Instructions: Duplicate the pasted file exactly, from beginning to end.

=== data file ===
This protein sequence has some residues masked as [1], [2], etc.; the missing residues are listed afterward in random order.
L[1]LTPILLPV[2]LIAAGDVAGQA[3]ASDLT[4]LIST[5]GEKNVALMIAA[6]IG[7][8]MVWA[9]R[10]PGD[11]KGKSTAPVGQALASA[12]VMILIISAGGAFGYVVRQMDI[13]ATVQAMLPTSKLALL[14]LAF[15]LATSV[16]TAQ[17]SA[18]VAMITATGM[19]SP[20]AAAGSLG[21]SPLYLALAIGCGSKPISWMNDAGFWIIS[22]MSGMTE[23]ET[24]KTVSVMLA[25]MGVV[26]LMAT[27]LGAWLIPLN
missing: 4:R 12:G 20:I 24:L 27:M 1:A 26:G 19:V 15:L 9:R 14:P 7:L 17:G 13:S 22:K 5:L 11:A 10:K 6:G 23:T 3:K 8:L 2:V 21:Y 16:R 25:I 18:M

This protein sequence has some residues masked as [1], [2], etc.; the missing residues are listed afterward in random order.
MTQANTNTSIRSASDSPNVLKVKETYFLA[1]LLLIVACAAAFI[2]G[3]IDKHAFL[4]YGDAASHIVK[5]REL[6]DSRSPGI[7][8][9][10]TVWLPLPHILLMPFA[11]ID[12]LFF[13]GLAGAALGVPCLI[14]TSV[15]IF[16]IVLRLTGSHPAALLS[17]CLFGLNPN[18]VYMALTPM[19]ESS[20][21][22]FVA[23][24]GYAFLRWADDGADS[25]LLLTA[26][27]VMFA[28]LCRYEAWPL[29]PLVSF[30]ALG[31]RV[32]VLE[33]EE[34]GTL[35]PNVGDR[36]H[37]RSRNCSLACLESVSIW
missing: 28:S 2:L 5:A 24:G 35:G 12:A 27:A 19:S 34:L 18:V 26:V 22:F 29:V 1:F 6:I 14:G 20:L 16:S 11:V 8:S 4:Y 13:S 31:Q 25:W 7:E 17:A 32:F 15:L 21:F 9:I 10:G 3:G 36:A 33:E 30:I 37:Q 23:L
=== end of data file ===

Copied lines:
This protein sequence has some residues masked as [1], [2], etc.; the missing residues are listed afterward in random order.
L[1]LTPILLPV[2]LIAAGDVAGQA[3]ASDLT[4]LIST[5]GEKNVALMIAA[6]IG[7][8]MVWA[9]R[10]PGD[11]KGKSTAPVGQALASA[12]VMILIISAGGAFGYVVRQMDI[13]ATVQAMLPTSKLALL[14]LAF[15]LATSV[16]TAQ[17]SA[18]VAMITATGM[19]SP[20]AAAGSLG[21]SPLYLALAIGCGSKPISWMNDAGFWIIS[22]MSGMTE[23]ET[24]KTVSVMLA[25]MGVV[26]LMAT[27]LGAWLIPLN
missing: 4:R 12:G 20:I 24:L 27:M 1:A 26:G 19:V 15:L 9:R 14:P 7:L 17:G 13:S 22:K 5:L 11:A 10:K 6:G 23:T 3:K 8:L 2:V 21:Y 16:R 25:I 18:M

This protein sequence has some residues masked as [1], [2], etc.; the missing residues are listed afterward in random order.
MTQANTNTSIRSASDSPNVLKVKETYFLA[1]LLLIVACAAAFI[2]G[3]IDKHAFL[4]YGDAASHIVK[5]REL[6]DSRSPGI[7][8][9][10]TVWLPLPHILLMPFA[11]ID[12]LFF[13]GLAGAALGVPCLI[14]TSV[15]IF[16]IVLRLTGSHPAALLS[17]CLFGLNPN[18]VYMALTPM[19]ESS[20][21][22]FVA[23][24]GYAFLRWADDGADS[25]LLLTA[26][27]VMFA[28]LCRYEAWPL[29]PLVSF[30]ALG[31]RV[32]VLE[33]EE[34]GTL[35]PNVGDR[36]H[37]RSRNCSLACLESVSIW
missing: 28:S 2:L 5:A 24:G 35:G 12:A 27:A 19:S 34:L 18:V 26:V 22:F 29:V 1:F 6:I 14:G 20:L 16:S 11:V 8:S 4:Y 13:S 31:Q 25:W 7:E 17:A 32:F 15:L 21:F 9:I 10:G 3:G 36:A 33:E 30:I 37:Q 23:L